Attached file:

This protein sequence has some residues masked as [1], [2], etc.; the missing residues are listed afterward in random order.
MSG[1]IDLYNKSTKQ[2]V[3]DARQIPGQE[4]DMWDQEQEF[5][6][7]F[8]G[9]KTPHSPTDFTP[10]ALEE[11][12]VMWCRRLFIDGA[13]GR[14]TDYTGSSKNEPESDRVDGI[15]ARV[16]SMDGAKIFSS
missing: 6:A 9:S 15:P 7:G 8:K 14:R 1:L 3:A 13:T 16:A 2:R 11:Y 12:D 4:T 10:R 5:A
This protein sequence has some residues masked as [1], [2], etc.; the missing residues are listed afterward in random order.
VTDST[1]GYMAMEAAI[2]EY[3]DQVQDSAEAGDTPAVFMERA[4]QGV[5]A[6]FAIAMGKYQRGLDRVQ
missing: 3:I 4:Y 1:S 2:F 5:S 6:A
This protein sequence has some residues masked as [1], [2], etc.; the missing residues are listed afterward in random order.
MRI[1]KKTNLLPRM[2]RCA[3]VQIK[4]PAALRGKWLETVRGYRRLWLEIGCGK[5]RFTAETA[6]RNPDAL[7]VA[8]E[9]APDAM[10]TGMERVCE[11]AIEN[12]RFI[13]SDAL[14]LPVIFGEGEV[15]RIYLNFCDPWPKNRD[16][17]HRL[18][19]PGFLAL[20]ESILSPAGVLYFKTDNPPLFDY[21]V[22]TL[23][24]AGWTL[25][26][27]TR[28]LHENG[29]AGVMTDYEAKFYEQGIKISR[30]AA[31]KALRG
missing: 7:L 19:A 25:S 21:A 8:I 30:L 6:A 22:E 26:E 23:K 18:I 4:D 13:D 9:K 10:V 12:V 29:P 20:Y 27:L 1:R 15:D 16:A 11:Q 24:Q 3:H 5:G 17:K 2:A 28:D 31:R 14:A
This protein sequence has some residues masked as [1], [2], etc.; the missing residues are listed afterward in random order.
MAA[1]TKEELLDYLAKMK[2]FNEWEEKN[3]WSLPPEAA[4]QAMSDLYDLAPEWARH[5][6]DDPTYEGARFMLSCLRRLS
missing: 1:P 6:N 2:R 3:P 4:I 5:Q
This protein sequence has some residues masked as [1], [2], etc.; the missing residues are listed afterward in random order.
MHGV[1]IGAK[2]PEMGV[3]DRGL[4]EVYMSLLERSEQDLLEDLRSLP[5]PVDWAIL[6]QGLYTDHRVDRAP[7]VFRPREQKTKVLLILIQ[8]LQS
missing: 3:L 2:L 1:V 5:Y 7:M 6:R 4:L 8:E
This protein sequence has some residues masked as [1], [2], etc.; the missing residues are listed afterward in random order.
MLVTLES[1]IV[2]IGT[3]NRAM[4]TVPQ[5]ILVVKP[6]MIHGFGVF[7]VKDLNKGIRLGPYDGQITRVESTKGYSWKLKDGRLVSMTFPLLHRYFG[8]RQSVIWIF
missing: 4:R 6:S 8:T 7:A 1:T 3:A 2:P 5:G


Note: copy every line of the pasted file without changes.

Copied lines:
This protein sequence has some residues masked as [1], [2], etc.; the missing residues are listed afterward in random order.
MSG[1]IDLYNKSTKQ[2]V[3]DARQIPGQE[4]DMWDQEQEF[5][6][7]F[8]G[9]KTPHSPTDFTP[10]ALEE[11][12]VMWCRRLFIDGA[13]GR[14]TDYTGSSKNEPESDRVDGI[15]ARV[16]SMDGAKIFSS
missing: 6:A 9:S 15:P 7:G 8:K 14:R 1:L 3:A 13:T 16:A 2:R 11:Y 12:D 4:T 10:R 5:A
This protein sequence has some residues masked as [1], [2], etc.; the missing residues are listed afterward in random order.
VTDST[1]GYMAMEAAI[2]EY[3]DQVQDSAEAGDTPAVFMERA[4]QGV[5]A[6]FAIAMGKYQRGLDRVQ
missing: 3:I 4:Y 1:S 2:F 5:S 6:A
This protein sequence has some residues masked as [1], [2], etc.; the missing residues are listed afterward in random order.
MRI[1]KKTNLLPRM[2]RCA[3]VQIK[4]PAALRGKWLETVRGYRRLWLEIGCGK[5]RFTAETA[6]RNPDAL[7]VA[8]E[9]APDAM[10]TGMERVCE[11]AIEN[12]RFI[13]SDAL[14]LPVIFGEGEV[15]RIYLNFCDPWPKNRD[16][17]HRL[18][19]PGFLAL[20]ESILSPAGVLYFKTDNPPLFDY[21]V[22]TL[23][24]AGWTL[25][26][27]TR[28]LHENG[29]AGVMTDYEAKFYEQGIKISR[30]AA[31]KALRG
missing: 7:L 19:A 25:S 21:A 8:I 30:L 6:A 22:E 26:E 23:K 18:I 4:D 13:D 9:K 10:V 12:V 29:P 20:Y 27:L 1:R 15:D 16:A 11:Q 24:Q 3:H 5:G 17:K 2:A 28:D 31:R 14:A
This protein sequence has some residues masked as [1], [2], etc.; the missing residues are listed afterward in random order.
MAA[1]TKEELLDYLAKMK[2]FNEWEEKN[3]WSLPPEAA[4]QAMSDLYDLAPEWARH[5][6]DDPTYEGARFMLSCLRRLS
missing: 1:P 6:N 2:R 3:P 4:I 5:Q
This protein sequence has some residues masked as [1], [2], etc.; the missing residues are listed afterward in random order.
MHGV[1]IGAK[2]PEMGV[3]DRGL[4]EVYMSLLERSEQDLLEDLRSLP[5]PVDWAIL[6]QGLYTDHRVDRAP[7]VFRPREQKTKVLLILIQ[8]LQS
missing: 3:L 2:L 1:V 5:Y 7:M 6:R 4:L 8:E
This protein sequence has some residues masked as [1], [2], etc.; the missing residues are listed afterward in random order.
MLVTLES[1]IV[2]IGT[3]NRAM[4]TVPQ[5]ILVVKP[6]MIHGFGVF[7]VKDLNKGIRLGPYDGQITRVESTKGYSWKLKDGRLVSMTFPLLHRYFG[8]RQSVIWIF
missing: 4:R 6:S 8:T 7:A 1:T 3:A 2:P 5:G